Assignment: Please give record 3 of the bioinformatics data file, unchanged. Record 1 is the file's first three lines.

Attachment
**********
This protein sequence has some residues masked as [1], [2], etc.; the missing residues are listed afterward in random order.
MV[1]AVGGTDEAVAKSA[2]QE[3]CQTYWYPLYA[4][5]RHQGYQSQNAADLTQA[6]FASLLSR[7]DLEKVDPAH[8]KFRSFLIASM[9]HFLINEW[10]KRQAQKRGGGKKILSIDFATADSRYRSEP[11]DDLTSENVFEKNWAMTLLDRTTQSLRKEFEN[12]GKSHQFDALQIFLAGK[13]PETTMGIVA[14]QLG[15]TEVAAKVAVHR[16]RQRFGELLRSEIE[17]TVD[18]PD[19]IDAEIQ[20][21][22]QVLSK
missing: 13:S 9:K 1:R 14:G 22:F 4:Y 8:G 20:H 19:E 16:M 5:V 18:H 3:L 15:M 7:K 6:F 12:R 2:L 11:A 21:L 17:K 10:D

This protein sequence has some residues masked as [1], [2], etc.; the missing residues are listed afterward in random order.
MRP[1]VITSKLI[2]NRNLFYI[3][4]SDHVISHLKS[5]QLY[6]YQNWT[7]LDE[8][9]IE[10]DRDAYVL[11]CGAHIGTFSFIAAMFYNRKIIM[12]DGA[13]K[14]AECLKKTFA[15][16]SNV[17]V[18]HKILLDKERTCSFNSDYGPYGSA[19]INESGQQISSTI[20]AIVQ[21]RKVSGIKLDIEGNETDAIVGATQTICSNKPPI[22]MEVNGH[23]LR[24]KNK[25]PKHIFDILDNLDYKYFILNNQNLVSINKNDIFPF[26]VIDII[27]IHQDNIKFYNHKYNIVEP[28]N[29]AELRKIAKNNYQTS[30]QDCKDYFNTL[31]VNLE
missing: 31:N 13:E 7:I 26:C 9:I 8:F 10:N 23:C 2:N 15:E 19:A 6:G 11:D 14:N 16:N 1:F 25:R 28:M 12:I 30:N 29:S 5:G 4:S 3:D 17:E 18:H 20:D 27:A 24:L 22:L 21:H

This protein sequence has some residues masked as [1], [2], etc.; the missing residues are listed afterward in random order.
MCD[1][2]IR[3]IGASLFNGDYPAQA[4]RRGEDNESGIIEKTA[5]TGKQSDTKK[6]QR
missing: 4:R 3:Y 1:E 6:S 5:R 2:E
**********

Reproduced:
This protein sequence has some residues masked as [1], [2], etc.; the missing residues are listed afterward in random order.
MCD[1][2]IR[3]IGASLFNGDYPAQA[4]RRGEDNESGIIEKTA[5]TGKQSDTKK[6]QR
missing: 4:R 3:Y 1:E 6:S 5:R 2:E